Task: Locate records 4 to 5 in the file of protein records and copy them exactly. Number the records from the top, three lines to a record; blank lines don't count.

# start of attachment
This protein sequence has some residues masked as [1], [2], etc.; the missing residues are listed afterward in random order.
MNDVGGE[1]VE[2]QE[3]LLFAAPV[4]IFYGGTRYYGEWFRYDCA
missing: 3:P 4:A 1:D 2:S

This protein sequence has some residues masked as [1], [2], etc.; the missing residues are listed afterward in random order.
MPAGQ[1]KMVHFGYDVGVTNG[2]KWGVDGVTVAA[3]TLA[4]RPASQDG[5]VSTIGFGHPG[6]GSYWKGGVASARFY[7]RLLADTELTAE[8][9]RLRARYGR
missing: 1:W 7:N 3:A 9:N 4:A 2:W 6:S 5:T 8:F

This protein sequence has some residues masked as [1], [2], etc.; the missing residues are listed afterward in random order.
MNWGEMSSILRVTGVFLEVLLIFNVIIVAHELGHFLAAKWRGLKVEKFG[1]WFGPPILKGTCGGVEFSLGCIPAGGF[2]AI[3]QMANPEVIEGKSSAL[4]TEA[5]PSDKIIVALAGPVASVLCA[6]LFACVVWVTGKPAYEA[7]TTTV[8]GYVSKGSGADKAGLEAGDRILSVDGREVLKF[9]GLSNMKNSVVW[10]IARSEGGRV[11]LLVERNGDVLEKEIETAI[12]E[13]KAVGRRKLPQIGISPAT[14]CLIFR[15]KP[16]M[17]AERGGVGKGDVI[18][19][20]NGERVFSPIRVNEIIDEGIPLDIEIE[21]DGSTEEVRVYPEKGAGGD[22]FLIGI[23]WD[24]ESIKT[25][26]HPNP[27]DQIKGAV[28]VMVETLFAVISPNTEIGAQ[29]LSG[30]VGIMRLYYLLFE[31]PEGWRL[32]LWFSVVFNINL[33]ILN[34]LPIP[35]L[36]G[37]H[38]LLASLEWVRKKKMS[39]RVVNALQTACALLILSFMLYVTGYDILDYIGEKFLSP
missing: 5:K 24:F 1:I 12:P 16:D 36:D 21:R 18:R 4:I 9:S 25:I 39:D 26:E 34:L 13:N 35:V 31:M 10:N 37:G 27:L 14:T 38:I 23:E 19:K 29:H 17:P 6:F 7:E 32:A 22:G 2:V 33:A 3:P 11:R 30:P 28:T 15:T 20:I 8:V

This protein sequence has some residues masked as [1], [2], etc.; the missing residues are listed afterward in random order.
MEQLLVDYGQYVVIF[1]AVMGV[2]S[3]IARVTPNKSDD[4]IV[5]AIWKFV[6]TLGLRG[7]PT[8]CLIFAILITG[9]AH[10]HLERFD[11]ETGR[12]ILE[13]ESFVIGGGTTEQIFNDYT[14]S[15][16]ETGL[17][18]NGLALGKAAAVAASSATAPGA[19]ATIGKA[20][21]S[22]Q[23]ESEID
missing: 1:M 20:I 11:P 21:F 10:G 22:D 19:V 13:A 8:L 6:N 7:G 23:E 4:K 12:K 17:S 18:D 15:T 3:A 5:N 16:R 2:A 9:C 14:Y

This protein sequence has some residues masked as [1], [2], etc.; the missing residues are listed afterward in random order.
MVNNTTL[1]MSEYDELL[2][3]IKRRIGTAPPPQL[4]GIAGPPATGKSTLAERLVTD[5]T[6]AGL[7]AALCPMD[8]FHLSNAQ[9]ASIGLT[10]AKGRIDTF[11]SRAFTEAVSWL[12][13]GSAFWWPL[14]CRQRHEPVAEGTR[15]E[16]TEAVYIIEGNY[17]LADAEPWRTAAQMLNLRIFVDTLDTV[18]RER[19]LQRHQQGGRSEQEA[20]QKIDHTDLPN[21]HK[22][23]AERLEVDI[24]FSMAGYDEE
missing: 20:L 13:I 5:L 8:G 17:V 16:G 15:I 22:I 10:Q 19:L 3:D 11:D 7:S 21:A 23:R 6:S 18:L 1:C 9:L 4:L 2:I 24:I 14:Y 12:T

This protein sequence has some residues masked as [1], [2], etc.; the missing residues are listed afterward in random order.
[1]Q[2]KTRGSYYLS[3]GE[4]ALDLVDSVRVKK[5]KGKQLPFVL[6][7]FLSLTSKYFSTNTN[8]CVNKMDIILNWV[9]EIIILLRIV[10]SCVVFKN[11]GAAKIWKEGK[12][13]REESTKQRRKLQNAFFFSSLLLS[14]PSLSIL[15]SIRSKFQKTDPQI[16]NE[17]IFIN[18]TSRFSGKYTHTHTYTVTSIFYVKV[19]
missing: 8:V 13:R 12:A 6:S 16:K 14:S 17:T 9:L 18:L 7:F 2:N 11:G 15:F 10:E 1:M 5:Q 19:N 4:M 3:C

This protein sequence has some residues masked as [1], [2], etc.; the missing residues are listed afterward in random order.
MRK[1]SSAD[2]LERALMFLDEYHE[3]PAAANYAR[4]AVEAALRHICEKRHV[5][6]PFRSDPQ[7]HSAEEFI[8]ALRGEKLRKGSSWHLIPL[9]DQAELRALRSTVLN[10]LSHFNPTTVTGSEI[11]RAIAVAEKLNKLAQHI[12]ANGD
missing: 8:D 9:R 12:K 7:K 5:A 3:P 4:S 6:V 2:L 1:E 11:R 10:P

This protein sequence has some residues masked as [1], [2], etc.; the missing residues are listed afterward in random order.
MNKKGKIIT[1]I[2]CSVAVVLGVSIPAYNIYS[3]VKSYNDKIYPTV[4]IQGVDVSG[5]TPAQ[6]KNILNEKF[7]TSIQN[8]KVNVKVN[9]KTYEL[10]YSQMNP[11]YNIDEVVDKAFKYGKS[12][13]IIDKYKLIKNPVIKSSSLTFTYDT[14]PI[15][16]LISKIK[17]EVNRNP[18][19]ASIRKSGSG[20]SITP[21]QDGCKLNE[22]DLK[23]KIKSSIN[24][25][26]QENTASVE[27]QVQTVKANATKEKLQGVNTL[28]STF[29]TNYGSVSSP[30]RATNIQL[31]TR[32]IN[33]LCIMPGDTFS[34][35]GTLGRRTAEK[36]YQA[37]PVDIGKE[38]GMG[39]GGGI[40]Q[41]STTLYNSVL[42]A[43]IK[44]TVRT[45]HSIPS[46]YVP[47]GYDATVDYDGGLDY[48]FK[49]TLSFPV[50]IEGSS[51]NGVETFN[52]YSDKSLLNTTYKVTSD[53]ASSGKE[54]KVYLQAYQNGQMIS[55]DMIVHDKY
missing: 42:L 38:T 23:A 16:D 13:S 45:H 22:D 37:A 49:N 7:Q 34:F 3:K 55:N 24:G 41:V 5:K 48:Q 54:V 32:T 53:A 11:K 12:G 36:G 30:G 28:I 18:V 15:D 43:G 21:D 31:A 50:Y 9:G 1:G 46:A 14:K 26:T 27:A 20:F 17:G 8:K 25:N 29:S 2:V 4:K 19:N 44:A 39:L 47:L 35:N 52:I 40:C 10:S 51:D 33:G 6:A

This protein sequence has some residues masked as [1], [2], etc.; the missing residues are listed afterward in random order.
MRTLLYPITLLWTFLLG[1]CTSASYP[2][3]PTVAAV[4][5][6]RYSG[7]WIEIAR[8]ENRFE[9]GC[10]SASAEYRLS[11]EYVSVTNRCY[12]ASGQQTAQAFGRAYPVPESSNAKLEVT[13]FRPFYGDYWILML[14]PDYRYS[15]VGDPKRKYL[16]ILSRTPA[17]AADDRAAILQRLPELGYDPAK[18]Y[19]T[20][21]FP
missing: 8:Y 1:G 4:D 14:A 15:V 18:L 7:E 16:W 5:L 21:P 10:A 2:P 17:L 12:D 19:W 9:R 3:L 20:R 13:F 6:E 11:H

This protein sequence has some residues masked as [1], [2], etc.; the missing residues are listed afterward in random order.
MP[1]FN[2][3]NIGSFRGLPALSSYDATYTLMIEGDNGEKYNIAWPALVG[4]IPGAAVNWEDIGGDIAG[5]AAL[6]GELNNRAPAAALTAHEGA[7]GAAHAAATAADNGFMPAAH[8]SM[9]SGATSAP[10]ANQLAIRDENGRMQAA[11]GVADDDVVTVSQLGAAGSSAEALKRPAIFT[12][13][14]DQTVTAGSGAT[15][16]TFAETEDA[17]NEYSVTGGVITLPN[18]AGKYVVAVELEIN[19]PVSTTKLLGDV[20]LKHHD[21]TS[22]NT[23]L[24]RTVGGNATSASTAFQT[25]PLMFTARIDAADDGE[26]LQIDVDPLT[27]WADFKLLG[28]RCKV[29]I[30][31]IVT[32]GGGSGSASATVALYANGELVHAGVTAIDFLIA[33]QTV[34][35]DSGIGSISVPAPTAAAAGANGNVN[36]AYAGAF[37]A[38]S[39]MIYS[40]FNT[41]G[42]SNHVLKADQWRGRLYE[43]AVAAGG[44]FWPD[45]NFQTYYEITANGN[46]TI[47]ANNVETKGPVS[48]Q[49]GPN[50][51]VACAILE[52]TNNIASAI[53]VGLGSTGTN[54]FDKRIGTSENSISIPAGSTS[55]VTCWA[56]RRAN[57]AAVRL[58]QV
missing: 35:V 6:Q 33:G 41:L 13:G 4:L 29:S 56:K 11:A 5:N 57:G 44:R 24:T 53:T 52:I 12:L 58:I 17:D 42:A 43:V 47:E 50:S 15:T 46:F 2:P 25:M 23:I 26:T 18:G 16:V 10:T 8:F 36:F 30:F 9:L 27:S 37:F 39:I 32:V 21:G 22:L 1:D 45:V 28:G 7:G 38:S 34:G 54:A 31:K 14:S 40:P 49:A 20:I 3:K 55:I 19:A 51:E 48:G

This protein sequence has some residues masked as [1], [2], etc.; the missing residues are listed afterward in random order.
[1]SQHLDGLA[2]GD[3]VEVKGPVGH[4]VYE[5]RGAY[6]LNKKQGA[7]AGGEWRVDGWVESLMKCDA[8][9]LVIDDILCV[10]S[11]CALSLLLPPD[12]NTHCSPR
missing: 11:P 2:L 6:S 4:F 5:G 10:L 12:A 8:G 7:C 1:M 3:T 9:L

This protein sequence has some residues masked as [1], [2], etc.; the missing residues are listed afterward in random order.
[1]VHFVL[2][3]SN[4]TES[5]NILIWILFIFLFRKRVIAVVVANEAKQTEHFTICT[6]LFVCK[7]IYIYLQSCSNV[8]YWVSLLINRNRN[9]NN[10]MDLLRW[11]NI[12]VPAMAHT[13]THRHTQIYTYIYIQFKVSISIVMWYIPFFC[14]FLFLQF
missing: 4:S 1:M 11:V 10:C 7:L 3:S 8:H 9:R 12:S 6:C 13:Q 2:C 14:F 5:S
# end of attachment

This protein sequence has some residues masked as [1], [2], etc.; the missing residues are listed afterward in random order.
MEQLLVDYGQYVVIF[1]AVMGV[2]S[3]IARVTPNKSDD[4]IV[5]AIWKFV[6]TLGLRG[7]PT[8]CLIFAILITG[9]AH[10]HLERFD[11]ETGR[12]ILE[13]ESFVIGGGTTEQIFNDYT[14]S[15][16]ETGL[17][18]NGLALGKAAAVAASSATAPGA[19]ATIGKA[20][21]S[22]Q[23]ESEID
missing: 1:M 20:I 11:P 21:F 10:G 22:D 19:V 13:A 8:L 6:N 7:G 23:E 4:K 12:K 17:S 18:D 15:T 3:A 5:N 16:R 2:A 9:C 14:Y

This protein sequence has some residues masked as [1], [2], etc.; the missing residues are listed afterward in random order.
MVNNTTL[1]MSEYDELL[2][3]IKRRIGTAPPPQL[4]GIAGPPATGKSTLAERLVTD[5]T[6]AGL[7]AALCPMD[8]FHLSNAQ[9]ASIGLT[10]AKGRIDTF[11]SRAFTEAVSWL[12][13]GSAFWWPL[14]CRQRHEPVAEGTR[15]E[16]TEAVYIIEGNY[17]LADAEPWRTAAQMLNLRIFVDTLDTV[18]RER[19]LQRHQQGGRSEQEA[20]QKIDHTDLPN[21]HK[22][23]AERLEVDI[24]FSMAGYDEE
missing: 20:L 13:I 5:L 8:G 17:V 16:G 15:I 22:I 10:Q 19:L 3:D 11:D 7:S 21:A 23:R 6:S 18:L 1:C 9:L 4:L 2:I 24:I 14:Y 12:T